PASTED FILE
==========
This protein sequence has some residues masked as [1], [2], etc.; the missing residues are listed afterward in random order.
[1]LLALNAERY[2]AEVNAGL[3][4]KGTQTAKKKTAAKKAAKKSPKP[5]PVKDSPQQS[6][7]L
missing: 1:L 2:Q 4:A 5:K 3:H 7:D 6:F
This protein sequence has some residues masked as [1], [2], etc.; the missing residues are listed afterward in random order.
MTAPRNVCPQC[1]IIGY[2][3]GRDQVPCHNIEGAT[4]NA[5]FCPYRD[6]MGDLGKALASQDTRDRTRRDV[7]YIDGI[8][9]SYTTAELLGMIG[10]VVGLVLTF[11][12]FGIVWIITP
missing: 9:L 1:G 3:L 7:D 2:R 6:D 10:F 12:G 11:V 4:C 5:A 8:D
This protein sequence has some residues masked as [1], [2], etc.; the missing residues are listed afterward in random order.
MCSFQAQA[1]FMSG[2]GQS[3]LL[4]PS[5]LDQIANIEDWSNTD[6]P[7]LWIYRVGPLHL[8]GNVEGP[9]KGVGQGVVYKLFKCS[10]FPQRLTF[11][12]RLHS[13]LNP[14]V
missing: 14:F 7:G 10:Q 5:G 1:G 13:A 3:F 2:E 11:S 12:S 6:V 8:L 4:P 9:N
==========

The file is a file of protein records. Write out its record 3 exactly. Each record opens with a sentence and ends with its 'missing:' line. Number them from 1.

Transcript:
This protein sequence has some residues masked as [1], [2], etc.; the missing residues are listed afterward in random order.
MCSFQAQA[1]FMSG[2]GQS[3]LL[4]PS[5]LDQIANIEDWSNTD[6]P[7]LWIYRVGPLHL[8]GNVEGP[9]KGVGQGVVYKLFKCS[10]FPQRLTF[11][12]RLHS[13]LNP[14]V
missing: 14:F 7:G 10:Q 5:G 1:G 13:A 3:F 2:E 11:S 12:S 6:V 8:L 4:P 9:N